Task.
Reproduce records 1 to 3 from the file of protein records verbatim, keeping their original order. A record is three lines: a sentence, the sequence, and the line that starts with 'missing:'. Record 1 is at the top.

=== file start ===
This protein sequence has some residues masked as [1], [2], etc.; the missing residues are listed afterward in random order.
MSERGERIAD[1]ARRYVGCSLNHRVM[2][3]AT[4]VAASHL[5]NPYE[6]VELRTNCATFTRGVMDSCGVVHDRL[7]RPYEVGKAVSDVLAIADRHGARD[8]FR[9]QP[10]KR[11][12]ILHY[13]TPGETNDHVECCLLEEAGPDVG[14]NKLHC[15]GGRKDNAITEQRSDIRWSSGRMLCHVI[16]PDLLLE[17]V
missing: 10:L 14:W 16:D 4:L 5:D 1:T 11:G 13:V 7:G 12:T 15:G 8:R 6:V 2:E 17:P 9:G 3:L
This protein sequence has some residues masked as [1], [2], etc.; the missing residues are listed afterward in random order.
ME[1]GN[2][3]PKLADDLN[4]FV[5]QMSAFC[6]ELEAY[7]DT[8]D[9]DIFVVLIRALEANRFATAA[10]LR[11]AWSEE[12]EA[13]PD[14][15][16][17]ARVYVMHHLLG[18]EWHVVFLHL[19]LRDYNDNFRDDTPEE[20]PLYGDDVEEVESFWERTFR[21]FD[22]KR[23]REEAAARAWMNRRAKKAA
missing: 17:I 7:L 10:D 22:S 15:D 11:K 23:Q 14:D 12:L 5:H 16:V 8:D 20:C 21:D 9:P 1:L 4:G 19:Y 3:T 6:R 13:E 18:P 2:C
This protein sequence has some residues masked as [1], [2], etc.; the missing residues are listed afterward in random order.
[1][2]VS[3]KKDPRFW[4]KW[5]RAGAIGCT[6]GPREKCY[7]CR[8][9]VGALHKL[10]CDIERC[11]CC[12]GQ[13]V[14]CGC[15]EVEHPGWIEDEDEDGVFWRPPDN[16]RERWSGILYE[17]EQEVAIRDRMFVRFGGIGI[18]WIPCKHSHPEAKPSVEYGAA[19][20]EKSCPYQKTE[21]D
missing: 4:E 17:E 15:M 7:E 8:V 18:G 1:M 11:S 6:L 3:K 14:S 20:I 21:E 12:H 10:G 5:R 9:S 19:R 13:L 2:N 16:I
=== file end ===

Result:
This protein sequence has some residues masked as [1], [2], etc.; the missing residues are listed afterward in random order.
MSERGERIAD[1]ARRYVGCSLNHRVM[2][3]AT[4]VAASHL[5]NPYE[6]VELRTNCATFTRGVMDSCGVVHDRL[7]RPYEVGKAVSDVLAIADRHGARD[8]FR[9]QP[10]KR[11][12]ILHY[13]TPGETNDHVECCLLEEAGPDVG[14]NKLHC[15]GGRKDNAITEQRSDIRWSSGRMLCHVI[16]PDLLLE[17]V
missing: 10:L 14:W 16:D 4:L 5:D 1:T 11:G 13:V 7:G 12:T 15:G 8:R 6:V 2:E 17:P 9:G 3:L
This protein sequence has some residues masked as [1], [2], etc.; the missing residues are listed afterward in random order.
ME[1]GN[2][3]PKLADDLN[4]FV[5]QMSAFC[6]ELEAY[7]DT[8]D[9]DIFVVLIRALEANRFATAA[10]LR[11]AWSEE[12]EA[13]PD[14][15][16][17]ARVYVMHHLLG[18]EWHVVFLHL[19]LRDYNDNFRDDTPEE[20]PLYGDDVEEVESFWERTFR[21]FD[22]KR[23]REEAAARAWMNRRAKKAA
missing: 17:I 7:L 10:D 22:S 15:D 11:K 23:Q 14:D 12:L 5:H 16:V 8:D 20:C 21:D 9:P 1:L 4:G 19:Y 3:T 6:R 13:E 18:P 2:C
This protein sequence has some residues masked as [1], [2], etc.; the missing residues are listed afterward in random order.
[1][2]VS[3]KKDPRFW[4]KW[5]RAGAIGCT[6]GPREKCY[7]CR[8][9]VGALHKL[10]CDIERC[11]CC[12]GQ[13]V[14]CGC[15]EVEHPGWIEDEDEDGVFWRPPDN[16]RERWSGILYE[17]EQEVAIRDRMFVRFGGIGI[18]WIPCKHSHPEAKPSVEYGAA[19][20]EKSCPYQKTE[21]D
missing: 4:E 17:E 15:M 7:E 8:V 18:G 1:M 11:S 6:L 3:K 14:S 20:I 21:E 12:H 10:G 5:R 9:S 19:R 13:L 2:N 16:I